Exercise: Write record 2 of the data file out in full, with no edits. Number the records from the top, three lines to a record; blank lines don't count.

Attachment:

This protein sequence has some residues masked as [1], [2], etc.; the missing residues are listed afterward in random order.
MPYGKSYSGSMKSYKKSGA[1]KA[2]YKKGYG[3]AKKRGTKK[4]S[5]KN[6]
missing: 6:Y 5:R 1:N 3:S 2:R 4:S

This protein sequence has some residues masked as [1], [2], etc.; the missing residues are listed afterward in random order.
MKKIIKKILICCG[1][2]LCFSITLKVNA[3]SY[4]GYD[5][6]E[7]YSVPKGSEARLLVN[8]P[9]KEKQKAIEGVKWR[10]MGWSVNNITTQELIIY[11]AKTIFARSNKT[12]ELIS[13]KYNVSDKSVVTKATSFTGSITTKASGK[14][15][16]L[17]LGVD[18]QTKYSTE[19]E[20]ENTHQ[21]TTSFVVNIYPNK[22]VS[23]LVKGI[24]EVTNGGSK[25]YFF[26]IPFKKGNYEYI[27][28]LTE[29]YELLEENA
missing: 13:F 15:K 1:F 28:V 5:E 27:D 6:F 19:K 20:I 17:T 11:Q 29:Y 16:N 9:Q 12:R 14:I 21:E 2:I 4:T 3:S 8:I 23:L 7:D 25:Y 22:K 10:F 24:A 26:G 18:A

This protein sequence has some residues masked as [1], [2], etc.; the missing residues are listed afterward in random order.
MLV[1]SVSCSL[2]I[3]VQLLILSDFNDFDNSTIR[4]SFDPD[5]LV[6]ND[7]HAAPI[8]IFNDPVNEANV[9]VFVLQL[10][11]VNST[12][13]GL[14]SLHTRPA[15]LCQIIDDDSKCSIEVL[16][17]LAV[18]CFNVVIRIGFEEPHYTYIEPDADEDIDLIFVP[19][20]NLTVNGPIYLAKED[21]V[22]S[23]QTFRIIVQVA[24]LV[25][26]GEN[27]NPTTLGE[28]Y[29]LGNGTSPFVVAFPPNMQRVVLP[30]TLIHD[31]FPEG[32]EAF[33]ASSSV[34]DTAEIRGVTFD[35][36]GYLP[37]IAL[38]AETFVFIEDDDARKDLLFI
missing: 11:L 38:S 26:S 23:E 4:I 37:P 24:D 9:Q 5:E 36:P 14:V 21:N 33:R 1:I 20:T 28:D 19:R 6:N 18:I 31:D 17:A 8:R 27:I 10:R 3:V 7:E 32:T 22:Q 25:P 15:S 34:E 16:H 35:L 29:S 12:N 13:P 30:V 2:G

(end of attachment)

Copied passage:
This protein sequence has some residues masked as [1], [2], etc.; the missing residues are listed afterward in random order.
MKKIIKKILICCG[1][2]LCFSITLKVNA[3]SY[4]GYD[5][6]E[7]YSVPKGSEARLLVN[8]P[9]KEKQKAIEGVKWR[10]MGWSVNNITTQELIIY[11]AKTIFARSNKT[12]ELIS[13]KYNVSDKSVVTKATSFTGSITTKASGK[14][15][16]L[17]LGVD[18]QTKYSTE[19]E[20]ENTHQ[21]TTSFVVNIYPNK[22]VS[23]LVKGI[24]EVTNGGSK[25]YFF[26]IPFKKGNYEYI[27][28]LTE[29]YELLEENA
missing: 13:F 15:K 1:F 28:V 5:E 27:D 6:F 19:K 20:I 17:T 11:Q 29:Y 16:N 9:Q 12:R 14:I 21:E 2:I 4:T 3:S 8:I 23:L 7:D 25:Y 22:K 10:F 24:A 26:G 18:A